Next year is the 10th year, which is so exciting. We’re looking to blow out the 10th year with really awesome keynote speakers. I also want to celebrate the folks who started the movement. Ten years ago, a handful of people got into a room and decided they should have a yearly convening on youth sports development—before youth sports development was a thing. We want to thank them for their trail blazing. We also want to get people to look to their goals and their vision of how the next ten years in the field will look for them.

What is your favorite symposium memory?

In 2013, former NBA player Etan Thomas spoke about his background and where he came from, mixed with spoken word. It was incredibly powerful. Being a huge soccer fan, last year it was really cool to have Michelle Akers and Briana Scurry speak to the importance of getting girls involved in soccer. The same goes for having Ali Krieger there this year. My favorite part of the Symposium though, is just watching folks share. I love when I can sit in on workshops and watch people in their “aha” moments, or watch them vigorously write down notes to take back to their organization. Being able to provide the Symposium as an affordable option for people—I just love that.


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    DICK’S Sporting Goods and The DICK’S Sporting Goods Foundation believe that participation in sports makes people better. Since 2014, DICK’S and The DICK’S Foundation have pledged more than $100 million to support youth sports teams and leagues in need.  Through our Sports Matter initiative we strive to increase awareness for underfunded youth athletics nationwide and provide much-needed support through equipment, uniform and monetary donations. For more information on Sports Matter, visit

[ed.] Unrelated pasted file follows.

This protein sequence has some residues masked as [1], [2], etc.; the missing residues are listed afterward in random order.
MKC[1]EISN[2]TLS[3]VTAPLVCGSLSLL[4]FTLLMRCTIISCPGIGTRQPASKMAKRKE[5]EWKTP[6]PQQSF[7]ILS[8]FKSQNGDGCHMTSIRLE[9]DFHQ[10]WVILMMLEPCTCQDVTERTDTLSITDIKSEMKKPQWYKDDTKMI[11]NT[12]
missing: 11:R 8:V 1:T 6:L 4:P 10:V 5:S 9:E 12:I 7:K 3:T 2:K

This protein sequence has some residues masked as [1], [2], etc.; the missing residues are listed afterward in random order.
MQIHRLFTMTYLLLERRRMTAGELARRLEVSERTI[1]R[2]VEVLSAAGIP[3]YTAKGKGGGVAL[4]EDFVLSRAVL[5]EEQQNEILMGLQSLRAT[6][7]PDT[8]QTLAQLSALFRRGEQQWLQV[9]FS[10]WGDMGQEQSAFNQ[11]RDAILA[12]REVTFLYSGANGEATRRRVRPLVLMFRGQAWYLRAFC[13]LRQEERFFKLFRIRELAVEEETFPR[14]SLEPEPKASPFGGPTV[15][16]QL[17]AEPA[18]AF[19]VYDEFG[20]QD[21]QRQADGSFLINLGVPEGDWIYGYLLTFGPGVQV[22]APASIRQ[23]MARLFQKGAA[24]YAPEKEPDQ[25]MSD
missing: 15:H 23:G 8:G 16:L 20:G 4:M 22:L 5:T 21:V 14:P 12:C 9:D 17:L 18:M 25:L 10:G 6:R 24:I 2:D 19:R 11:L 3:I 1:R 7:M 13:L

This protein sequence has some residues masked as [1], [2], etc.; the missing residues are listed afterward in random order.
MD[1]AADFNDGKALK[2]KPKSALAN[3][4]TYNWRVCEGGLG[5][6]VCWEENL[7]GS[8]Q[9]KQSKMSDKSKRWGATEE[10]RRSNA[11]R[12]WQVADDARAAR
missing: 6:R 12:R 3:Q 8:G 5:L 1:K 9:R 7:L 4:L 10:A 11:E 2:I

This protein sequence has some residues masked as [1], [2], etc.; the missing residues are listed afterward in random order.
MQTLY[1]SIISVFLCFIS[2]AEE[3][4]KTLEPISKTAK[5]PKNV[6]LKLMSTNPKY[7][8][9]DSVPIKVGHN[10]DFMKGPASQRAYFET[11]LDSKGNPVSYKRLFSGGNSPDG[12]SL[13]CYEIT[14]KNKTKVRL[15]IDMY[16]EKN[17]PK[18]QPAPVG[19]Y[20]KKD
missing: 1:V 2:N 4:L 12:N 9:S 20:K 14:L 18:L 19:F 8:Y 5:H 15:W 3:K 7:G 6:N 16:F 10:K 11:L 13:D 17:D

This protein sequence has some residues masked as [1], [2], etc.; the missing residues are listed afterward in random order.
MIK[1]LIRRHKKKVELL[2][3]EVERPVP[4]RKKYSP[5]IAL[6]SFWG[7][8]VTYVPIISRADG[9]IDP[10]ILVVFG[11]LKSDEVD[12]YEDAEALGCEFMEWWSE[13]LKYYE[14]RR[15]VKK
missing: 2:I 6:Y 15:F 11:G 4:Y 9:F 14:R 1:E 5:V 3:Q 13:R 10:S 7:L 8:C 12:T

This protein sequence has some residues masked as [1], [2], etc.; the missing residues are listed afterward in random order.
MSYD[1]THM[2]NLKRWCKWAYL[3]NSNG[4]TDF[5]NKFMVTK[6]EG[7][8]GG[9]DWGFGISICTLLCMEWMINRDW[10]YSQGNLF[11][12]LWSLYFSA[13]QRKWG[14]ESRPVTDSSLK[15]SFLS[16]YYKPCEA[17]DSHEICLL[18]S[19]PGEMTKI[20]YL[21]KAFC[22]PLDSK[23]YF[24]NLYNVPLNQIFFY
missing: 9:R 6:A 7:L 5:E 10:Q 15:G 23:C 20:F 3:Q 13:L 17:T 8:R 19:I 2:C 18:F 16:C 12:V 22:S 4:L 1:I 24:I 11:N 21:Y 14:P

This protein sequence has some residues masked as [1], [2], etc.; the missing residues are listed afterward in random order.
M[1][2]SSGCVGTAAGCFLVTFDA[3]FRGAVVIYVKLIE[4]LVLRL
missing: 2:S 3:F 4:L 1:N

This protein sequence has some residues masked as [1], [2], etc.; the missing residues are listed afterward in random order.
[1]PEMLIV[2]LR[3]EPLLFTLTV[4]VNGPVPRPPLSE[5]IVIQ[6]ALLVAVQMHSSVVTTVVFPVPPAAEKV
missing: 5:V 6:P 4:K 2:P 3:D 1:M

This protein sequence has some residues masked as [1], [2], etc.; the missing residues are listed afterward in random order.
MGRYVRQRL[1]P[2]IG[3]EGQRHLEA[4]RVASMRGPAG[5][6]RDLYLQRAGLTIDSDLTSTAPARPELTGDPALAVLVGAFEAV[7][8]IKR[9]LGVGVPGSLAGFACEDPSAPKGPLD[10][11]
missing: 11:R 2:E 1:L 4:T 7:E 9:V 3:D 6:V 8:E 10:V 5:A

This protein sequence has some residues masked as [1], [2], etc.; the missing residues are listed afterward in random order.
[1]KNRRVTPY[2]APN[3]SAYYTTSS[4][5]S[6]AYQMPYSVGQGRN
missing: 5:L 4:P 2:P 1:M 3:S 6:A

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    As a proud corporate partner of the U.S. Soccer Foundation, Musco is dedicated to helping the major charitable arm of American soccer create new opportunities through high-quality sports lighting. Their Total Light Control—TLC for LED™ technology is engineered as a system with lighting, structural, and electrical components designed to work together for streamlined installation and long-term reliability. TLC for LED delivers superior field lighting while eliminating glare and spill from impacting surrounding neighborhoods. And Musco’s long-term warranty covering parts and labor means U.S. Soccer Foundation partners don’t have to handle any maintenance on their system, or pay for it, for 25 years. Visit to learn more about the grant program and application process.

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    Target announced a national partnership with Safe Places to Play in 2017, along with a $6 million commitment to build 100 new soccer play spaces with the U.S. Soccer Foundation by 2020. This is the latest initiative in the Minneapolis-based retailer’s multi-dimensional approach to the sport of soccer, bringing the game to more kids and families across the country, and unlocking access and increasing involvement at all levels.